"Those were hard things for me to come by, and I offer them to you for what they may be worth." - Toby Wolff

Monday, August 15, 2011


In this baptism
he worships the water
small mind knowing nothing but want
his want having no need
for he merely steps off the inkling of his desire
and into the fulfillment,
as if acquiescence were the soles of his feet

He unzips his arms
reveals the cavity of his chest
the waters rushing over the breakers of his ribs
infantile ideas carried on the rapids
churning down into his groin where they stir primal interests
submerge, resurface, bob, sink, drown.

The simplicity of it baffles me.
I want, I take.
I need, I enter...
unaware his joy is witnessed, photographed, journaled.
Man. Water. Baptism.
The ancient combination.

Over and over he enters, submerged and reborn.
A child joins him, sensing a kindred age.
A woman next, tentative against the spray
but his fingers stroke her conviction and she believes

It is said a little child shall lead them.
And so it was
a toddler in the body of a man.

(Where I work, there are several homes for the mentally challenged nearby. I spent my lunch hour photographing them playing in the park fountain. He almost had me. I was one towel away from going in.)


  1. a beautiful witnessing.

    you did join them)


  2. You should have joined him, towel be damned.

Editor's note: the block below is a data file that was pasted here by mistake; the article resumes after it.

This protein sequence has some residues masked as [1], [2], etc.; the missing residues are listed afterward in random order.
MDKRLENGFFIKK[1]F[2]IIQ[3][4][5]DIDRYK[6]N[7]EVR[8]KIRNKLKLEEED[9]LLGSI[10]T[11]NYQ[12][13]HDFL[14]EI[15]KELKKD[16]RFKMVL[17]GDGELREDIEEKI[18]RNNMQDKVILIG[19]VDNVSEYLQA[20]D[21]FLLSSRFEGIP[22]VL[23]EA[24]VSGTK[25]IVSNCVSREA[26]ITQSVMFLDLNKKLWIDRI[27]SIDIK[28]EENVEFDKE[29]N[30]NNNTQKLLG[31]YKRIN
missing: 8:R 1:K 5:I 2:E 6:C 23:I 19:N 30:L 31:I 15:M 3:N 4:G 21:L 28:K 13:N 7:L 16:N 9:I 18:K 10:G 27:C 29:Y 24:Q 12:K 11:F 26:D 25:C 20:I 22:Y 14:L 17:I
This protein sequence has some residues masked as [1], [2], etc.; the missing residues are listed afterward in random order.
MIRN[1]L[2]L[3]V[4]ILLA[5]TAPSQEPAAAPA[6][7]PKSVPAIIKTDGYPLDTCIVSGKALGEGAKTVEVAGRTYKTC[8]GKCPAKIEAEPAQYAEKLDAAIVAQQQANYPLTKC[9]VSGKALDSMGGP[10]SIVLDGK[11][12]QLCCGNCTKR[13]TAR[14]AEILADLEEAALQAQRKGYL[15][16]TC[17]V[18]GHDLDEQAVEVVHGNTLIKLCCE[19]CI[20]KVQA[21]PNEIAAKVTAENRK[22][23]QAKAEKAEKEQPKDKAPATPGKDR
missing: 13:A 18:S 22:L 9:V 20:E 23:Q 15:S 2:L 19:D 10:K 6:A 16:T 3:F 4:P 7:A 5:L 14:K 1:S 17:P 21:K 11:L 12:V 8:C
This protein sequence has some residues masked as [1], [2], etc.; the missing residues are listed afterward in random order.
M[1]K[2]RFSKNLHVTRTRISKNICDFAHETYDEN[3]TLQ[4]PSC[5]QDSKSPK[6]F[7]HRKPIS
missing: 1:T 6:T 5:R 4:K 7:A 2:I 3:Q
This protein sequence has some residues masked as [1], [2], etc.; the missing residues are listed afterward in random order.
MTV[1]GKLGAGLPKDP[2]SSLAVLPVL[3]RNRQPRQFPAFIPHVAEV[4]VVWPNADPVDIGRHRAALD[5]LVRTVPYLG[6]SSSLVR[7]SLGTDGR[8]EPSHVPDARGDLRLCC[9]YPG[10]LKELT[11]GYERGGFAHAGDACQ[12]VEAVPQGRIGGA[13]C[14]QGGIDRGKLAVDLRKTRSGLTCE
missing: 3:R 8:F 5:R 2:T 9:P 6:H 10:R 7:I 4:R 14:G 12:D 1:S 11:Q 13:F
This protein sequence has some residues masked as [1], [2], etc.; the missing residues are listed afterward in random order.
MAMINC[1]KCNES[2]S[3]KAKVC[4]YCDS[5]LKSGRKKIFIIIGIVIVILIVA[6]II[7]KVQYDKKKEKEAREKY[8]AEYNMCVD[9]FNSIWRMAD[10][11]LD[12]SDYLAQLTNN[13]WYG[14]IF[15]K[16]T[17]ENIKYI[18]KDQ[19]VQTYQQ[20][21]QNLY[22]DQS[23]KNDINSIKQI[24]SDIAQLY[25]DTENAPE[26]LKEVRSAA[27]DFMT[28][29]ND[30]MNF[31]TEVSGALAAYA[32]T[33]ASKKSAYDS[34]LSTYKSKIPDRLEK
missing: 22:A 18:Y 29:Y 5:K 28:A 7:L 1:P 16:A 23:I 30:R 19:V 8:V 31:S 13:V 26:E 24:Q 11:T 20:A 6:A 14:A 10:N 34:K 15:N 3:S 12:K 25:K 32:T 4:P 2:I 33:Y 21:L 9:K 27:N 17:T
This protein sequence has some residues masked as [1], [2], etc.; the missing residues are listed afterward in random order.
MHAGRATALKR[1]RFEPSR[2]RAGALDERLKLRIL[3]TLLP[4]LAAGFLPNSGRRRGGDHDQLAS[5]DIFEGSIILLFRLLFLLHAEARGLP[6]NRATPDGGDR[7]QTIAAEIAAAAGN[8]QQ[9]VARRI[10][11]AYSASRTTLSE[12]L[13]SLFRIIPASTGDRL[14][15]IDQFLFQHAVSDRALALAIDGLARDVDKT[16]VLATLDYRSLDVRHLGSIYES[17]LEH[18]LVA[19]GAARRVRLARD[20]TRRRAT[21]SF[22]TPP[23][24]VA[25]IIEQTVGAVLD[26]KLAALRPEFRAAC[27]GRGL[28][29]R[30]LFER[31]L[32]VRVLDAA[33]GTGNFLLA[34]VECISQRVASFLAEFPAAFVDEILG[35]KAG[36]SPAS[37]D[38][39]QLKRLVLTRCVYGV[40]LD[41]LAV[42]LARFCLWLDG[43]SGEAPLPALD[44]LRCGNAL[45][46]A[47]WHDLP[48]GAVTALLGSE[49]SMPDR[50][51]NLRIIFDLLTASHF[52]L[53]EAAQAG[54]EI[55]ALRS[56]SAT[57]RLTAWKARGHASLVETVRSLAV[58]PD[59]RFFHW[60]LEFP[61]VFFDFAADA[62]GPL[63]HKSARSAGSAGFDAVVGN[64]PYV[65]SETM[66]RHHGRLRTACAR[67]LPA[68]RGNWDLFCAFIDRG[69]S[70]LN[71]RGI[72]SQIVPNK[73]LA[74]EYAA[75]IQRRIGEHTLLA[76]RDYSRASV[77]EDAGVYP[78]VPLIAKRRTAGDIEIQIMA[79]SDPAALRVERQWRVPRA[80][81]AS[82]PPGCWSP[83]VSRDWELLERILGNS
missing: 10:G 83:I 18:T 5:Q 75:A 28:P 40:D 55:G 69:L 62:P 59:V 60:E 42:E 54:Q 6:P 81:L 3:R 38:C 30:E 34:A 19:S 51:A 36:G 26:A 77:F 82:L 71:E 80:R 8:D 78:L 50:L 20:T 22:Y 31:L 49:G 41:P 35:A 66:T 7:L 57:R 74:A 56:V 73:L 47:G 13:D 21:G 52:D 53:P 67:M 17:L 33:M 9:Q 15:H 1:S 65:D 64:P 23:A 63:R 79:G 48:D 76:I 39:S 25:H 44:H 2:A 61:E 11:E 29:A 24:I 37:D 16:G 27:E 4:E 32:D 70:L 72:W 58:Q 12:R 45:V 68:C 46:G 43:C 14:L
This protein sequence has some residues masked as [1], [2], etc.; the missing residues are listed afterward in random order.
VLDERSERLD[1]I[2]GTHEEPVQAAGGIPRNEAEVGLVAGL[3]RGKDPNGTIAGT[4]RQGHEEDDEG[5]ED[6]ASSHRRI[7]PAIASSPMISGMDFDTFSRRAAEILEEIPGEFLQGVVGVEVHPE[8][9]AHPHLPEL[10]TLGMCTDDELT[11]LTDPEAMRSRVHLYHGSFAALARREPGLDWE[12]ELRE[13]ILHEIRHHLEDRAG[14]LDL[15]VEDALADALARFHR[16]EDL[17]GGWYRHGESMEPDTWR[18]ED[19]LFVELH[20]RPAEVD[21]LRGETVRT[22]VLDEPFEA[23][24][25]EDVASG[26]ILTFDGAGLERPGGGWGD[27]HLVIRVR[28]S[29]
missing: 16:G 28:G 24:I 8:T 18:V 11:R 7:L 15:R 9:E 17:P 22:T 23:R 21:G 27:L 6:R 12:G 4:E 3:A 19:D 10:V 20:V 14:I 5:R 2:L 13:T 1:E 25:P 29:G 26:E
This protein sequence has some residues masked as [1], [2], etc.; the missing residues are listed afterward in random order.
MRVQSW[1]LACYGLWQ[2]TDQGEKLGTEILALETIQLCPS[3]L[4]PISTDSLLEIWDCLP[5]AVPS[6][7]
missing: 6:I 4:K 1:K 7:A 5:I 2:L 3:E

3. I was born on my uncle's birthday. April 9.

    My mother was the youngest. Her name is Joy. My uncle was the next-oldest. His name was Eugene. They called him Bub. He had Down's Syndrome, and he died well before I could meet him, though I never really needed to.

    There were seven of them total, and Mom and Bub were the two kids, the young 'uns, no matter Bub's age.

    Mom was born in '42. Bub a few years earlier.

    The kids made fun of him at school and so he pissed on them.

    After the pissing, the teachers told my grandparents to keep him at home.

    Bub used to put his arm around an invisible man and say, This is Jesus. He's my buddy.

    My aunt once whipped a girl for throwing a cigarette down Bub's shirt.

    Bub lives on more than any of the other of my other relatives. He died at 18 of Leukemia, of all the damned things, still a boy though he would have been a boy at any age.

    You hear that? he said to my granddad.

    Hear what?

    The angels. They're calling me home.

    Nobody in my family says Down's. You're liable to get your snot-box busted if you say retard.

    We call them Special, and Lord you should see my mom gush when she sees someone. You should see any of them gush.

    It's like they're seeing a spirit, like they're looking at an angel.

    - Eric

  4. "So put your head in the water, put your feet in the water, put your soul in the water, join me for a swim tonight." Good stuff as always Annie. We must have been thirsty writing about water at the same time.

  5. so glad to see you out again,,:)